During COVID-19 pandemic the care of onco-hematologic and autoimmune patients has raised the question whether they are at higher risk of infection and/or worse outcome. Here, we describe the clinical course of COVID-19 pneumonia in patients with autoimmune cytopenias (AIC) regularly followed at a reference center in Northern Italy. The study period started from COVID-19 outbreak (February 22, 2020) until the time of writing. Moreover, we provide a review of the literature, showing that most cases reported so far are AIC developed during or secondary to COVID-19 infection. At variance, data about AIC pre-existing to COVID infection are scanty. The 4 patients here described (2 autoimmune hemolytic anemias, AIHA, 1 Evans syndrome, and 1 immune thrombocytopenia) with COVID-19 pneumonia belong to a large cohort of 500 AIC patients, making this study nearly population-based. The observed frequency (4/501; 0.7%) is only slightly superior to that of the general population admitted to hospital/intensive care unit (0.28/0.03%, respectively) in Lombardy in the same period of observation. All cases occurred between March 21 and 25, whilst no more AIC were recorded later on. Although different in intensity of care needed, all patients recovered from COVID-19 pneumonia, with apparently no detrimental effect of previous/current immunomodulatory treatments. AIHA relapse occurred in two patients, but promptly responded to therapy. With limitations due to sample size, these results suggest a favorable outcome and a lower-than-expected incidence of COVID-19 pneumonia in patients with previously diagnosed AIC, and allow speculating that immunomodulatory drugs used for AIC may play a beneficial rather than a harmful effect on COVID-19 infection.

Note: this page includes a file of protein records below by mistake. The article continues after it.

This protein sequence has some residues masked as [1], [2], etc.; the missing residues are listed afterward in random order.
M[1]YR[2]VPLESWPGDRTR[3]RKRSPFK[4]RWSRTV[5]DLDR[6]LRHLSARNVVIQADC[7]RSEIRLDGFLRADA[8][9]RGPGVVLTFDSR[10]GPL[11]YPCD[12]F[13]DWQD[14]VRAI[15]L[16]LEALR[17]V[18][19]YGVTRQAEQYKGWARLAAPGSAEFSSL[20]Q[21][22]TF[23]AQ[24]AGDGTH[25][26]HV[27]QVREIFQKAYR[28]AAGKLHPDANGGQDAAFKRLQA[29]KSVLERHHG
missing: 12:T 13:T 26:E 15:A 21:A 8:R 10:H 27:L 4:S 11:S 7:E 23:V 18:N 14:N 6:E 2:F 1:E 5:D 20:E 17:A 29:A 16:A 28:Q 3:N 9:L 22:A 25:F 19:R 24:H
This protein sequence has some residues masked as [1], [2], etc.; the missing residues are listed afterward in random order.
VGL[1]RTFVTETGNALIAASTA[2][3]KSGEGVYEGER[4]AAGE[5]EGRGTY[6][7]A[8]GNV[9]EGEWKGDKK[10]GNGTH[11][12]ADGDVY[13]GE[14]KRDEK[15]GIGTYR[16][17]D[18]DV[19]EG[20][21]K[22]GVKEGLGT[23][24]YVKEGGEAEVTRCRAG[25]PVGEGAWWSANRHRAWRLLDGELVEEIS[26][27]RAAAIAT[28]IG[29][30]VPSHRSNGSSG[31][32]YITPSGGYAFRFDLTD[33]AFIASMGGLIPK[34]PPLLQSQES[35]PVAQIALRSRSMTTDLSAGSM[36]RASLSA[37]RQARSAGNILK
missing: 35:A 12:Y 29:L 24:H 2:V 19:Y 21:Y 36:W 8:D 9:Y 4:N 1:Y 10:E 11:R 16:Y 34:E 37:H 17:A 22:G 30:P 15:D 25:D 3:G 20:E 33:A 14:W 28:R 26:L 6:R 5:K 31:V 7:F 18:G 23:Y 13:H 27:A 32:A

- aplastic anemia
- chronic idiopathic neutropenia
- cold agglutinin disease
- immune thrombocytopenia
- warm autoimmune hemolytic anemia
ASJC Scopus subject areas
- Immunology and Allergy